Narrative structure and audience motivation in documentary film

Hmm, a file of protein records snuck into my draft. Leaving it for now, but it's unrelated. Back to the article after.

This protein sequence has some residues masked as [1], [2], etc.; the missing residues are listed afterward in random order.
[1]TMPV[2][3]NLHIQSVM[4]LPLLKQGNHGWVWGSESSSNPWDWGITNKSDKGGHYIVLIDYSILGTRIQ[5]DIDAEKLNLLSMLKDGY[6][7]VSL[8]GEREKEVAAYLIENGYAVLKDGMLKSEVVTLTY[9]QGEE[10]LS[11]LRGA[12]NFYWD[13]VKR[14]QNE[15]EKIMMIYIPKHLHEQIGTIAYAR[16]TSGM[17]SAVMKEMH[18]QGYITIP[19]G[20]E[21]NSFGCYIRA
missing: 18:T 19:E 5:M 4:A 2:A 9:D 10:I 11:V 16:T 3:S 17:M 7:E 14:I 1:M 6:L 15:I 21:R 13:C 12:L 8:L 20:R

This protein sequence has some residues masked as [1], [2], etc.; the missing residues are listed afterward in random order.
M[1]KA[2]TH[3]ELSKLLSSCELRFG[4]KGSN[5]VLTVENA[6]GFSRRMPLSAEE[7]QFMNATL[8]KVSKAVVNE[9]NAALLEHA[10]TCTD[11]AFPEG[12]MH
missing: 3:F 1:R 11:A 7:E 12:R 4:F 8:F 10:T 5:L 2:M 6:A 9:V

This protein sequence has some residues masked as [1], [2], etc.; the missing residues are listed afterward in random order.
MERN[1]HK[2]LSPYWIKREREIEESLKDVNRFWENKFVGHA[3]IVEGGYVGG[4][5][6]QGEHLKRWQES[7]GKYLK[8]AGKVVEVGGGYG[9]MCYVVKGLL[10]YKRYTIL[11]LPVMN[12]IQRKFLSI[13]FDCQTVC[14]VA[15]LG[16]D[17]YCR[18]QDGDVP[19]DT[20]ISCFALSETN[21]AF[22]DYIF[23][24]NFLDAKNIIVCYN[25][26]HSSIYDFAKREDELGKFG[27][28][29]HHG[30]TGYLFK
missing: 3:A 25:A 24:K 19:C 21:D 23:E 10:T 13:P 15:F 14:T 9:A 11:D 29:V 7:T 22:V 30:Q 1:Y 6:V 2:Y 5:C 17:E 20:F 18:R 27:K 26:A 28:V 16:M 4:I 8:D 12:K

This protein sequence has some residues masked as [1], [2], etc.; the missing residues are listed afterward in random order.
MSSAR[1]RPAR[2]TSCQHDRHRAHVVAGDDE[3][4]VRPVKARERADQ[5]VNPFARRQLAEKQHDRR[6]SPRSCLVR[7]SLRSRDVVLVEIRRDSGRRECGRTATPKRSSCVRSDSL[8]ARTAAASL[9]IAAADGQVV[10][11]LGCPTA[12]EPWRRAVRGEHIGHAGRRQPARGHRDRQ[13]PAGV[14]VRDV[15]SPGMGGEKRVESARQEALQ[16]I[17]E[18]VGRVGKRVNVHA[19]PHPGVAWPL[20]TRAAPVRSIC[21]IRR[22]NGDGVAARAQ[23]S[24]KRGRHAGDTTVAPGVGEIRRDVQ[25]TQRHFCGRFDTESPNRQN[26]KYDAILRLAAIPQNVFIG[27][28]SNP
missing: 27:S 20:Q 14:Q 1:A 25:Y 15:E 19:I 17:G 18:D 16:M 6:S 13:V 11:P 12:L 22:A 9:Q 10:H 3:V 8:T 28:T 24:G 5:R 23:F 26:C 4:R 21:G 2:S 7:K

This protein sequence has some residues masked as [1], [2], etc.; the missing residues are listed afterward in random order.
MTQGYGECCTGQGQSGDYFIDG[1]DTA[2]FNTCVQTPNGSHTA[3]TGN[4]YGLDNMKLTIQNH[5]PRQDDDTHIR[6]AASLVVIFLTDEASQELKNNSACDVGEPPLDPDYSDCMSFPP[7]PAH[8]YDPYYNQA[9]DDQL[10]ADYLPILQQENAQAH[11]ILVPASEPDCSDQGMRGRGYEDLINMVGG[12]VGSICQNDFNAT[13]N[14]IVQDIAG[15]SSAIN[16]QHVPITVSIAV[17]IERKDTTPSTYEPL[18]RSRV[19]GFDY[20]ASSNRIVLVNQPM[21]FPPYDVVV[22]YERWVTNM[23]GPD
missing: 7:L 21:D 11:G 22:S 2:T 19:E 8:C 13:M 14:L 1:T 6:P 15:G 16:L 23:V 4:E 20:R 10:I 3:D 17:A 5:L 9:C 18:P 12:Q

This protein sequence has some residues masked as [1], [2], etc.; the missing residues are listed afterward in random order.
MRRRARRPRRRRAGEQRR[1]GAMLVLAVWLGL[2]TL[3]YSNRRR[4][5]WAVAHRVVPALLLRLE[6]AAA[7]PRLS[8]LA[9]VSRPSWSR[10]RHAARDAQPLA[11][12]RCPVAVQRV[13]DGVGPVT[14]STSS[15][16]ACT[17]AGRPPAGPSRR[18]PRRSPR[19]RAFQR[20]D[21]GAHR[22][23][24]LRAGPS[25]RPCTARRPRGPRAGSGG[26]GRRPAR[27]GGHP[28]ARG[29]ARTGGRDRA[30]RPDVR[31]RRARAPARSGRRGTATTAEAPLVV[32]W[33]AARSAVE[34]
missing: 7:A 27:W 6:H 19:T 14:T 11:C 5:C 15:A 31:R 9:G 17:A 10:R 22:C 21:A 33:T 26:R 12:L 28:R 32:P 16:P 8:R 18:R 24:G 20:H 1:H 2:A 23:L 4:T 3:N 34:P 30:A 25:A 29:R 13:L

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Documentary film is meant to inform viewers on an issue and prompt them toward a change in behavior. In the environmental documentary, filmmakers charge audiences with affecting the world around them through an agency of greater understanding. The creators of the message must understand the most effective way to communicate the issue and how actions create change. Guided by narrative theory, which places the emphasis of effective communication on the ordered presentation of story elements, the researcher screened two environmental documentaries for 20 viewers and subjected them to a two-phase data collection via written questionnaires and focus group discussions to determine what elements viewers perceive to be the most impactful for presenting a crisis, motivating them to become involved in its resolution and the actions they were willing to take. The researcher found while viewers recognized narrative structure as one component for presenting this information, the identity of the creators and use of emotionally appealing human subjects were also influential for inspiring or preventing a desire to address environmental issues. The actions research subjects considered taking, when they felt so moved, were most strongly aligned with increasing their awareness of the issues and the environmental stances of local politicians.